Archive for June, 2020

Credit: SatelliteInternet.com

SatelliteInternet.com has issued “States with the Most UFO Sightings in 2020.”

According to the group, Americans reported almost twice as many UFO sightings last year to the National UFO Reporting Center than the previous year—jumping from 3,456 sightings in 2018 to 6,340 sightings in 2019.

Furthermore, in the first three months of 2020, the number of UFO sightings was 112% higher than the first three months of 2019. “We’ll see how that trend continues throughout 2020—after all, this is the year the world fell apart,” SatelliteInternet.com notes.

Starlink satellites.
Credit: SpaceX

Misidentified

The group explains that most UFOs are later identified as drones, satellites (including the SpaceX Starlink satellite trains), or weather balloons.

SatelliteInternet.com has listed the states with the most UFO sightings:

Idaho
Montana
New Hampshire
Maine
New Mexico
Vermont
Wyoming
Hawaii
Washington
Connecticut

Here are the states with the fewest UFO sightings:

Texas
Louisiana
New York
Maryland
Illinois
California
Alabama
Mississippi
Georgia
North Carolina

To highlight the states with the most UFO sightings, SatelliteInternet.com sourced data from the National UFO Reporting Center. Then, using state population data, the group ranked each state based on the number of UFO sightings per 100,000 people from January 2019 to June 2020.

For more information on their findings, go to:

https://www.satelliteinternet.com/resources/states-with-the-most-ufo-sightings/

Looking back up towards “Bloodstone Hill.” Curiosity Front Hazard Avoidance Camera Right B image taken on Sol 2804, June 26, 2020.
Credit: NASA/JPL-Caltech

NASA’s Curiosity Mars rover is now carrying out Sol 2805 tasks.

Curiosity Left B Navigation Camera image acquired on Sol 2804, June 26, 2020.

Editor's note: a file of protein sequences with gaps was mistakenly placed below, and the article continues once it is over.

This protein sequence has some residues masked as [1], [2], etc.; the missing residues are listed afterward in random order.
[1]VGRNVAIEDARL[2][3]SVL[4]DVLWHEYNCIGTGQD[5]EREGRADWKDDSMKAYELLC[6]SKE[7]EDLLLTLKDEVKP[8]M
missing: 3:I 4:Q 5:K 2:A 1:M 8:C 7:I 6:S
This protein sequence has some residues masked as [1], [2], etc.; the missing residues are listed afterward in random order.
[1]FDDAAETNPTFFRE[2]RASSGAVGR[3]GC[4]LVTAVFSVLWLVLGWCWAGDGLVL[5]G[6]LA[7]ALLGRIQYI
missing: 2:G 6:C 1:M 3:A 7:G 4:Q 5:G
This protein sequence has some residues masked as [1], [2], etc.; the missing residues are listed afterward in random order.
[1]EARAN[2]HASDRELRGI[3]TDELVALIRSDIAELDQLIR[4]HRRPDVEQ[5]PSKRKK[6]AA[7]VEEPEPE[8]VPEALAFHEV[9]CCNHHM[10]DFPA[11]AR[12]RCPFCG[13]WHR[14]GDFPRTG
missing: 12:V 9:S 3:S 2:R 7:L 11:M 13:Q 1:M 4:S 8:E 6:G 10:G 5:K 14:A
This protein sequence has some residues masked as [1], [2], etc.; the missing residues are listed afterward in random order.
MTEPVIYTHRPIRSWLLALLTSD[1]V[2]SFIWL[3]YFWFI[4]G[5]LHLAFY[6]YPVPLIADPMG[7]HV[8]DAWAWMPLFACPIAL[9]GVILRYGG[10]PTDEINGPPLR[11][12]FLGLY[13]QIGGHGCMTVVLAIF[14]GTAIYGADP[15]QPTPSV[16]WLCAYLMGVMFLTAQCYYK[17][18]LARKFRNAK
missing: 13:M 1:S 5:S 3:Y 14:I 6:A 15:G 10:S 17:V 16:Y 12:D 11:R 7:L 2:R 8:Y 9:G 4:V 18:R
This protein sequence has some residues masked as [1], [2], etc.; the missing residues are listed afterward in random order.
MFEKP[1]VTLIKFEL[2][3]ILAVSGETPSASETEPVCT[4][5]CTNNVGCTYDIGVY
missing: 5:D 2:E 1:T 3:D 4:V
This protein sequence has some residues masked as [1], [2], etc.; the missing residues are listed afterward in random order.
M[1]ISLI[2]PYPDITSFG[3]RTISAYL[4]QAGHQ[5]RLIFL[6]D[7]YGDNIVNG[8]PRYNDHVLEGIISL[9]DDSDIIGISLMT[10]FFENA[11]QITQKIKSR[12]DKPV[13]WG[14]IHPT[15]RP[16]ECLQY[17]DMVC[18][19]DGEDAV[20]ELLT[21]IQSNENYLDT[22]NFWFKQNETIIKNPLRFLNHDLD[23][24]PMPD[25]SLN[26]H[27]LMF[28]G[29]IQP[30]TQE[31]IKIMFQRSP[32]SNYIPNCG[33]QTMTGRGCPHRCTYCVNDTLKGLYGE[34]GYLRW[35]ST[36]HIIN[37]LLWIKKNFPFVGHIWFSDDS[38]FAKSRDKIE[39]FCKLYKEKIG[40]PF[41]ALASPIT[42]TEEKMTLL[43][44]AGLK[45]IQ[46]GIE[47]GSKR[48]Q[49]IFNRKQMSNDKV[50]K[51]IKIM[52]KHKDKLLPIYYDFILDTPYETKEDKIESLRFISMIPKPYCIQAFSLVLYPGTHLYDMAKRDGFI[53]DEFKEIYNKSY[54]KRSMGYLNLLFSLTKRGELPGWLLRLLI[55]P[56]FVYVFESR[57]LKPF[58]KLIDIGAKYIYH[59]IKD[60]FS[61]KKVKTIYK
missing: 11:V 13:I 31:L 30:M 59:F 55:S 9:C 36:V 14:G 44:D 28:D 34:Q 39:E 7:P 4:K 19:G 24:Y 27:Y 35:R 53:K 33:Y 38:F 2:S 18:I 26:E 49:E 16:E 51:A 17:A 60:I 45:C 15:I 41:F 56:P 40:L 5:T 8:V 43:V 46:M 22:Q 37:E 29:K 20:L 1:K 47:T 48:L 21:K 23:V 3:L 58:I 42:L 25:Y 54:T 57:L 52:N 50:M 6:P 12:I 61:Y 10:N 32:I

Credit: NASA/JPL-Caltech

The robot recently drove about 49 feet (15 meters), reports Catherine O’Connell-Cooper, a planetary geologist at the University of New Brunswick; Fredericton, New Brunswick, Canada. That drive ended up having the rover with bedrock and sand in its workspace.

“Normally, Fridays are our busiest day in the geology theme group (GEO). We choose targets for contact science, with lots of back and forth between all the geochemistry, camera and engineering teams, to pick the best ones, while the environment theme group (ENV) plans a range of environmental activities,” O’Connell-Cooper adds.

Curiosity Left B Navigation Camera image acquired on Sol 2804, June 26, 2020.
Credit: NASA/JPL-Caltech

Software updates

“Not this weekend though! Curiosity is taking some time to do routine software updates,” says O’Connell-Cooper, “so the next couple of plans will be concentrating on those, leaving not much room for anything else.”

ENV have planned Rover Environmental Monitoring Station (REMS) and Radiation Assessment Detector (RAD) environmental monitoring activities, part of their ongoing daily activities.

Credit: NASA/JPL-Caltech/Univ. of Arizona

“We will still be here next week, and we’ll pick up our contact science at that point, in time for the July 4th U.S. holiday,” O’Connell-Cooper concludes.

 

 

 

New road map

This map shows the route driven by NASA’s Mars rover Curiosity through the 2804 Martian day, or sol, of the rover’s mission on Mars (June 26, 2020).

Numbering of the dots along the line indicate the sol number of each drive. North is up. The scale bar is 1 kilometer (~0.62 mile).

From Sol 2802 to Sol 2804, Curiosity had driven a straight line distance of about 43.05 feet (13.12 meters), bringing the rover’s total odometry for the mission to 14.12 miles (22.72 kilometers).

The base image from the map is from the High Resolution Imaging Science Experiment Camera (HiRISE) in NASA’s Mars Reconnaissance Orbiter.

Curiosity Left B Navigation Camera image acquired on Sol 2804, June 26, 2020.
Credit: NASA/JPL-Caltech

Curiosity Front Hazard Avoidance Camera Left B photo taken on Sol 2804, June 26, 2020.
Credit: NASA/JPL-Caltech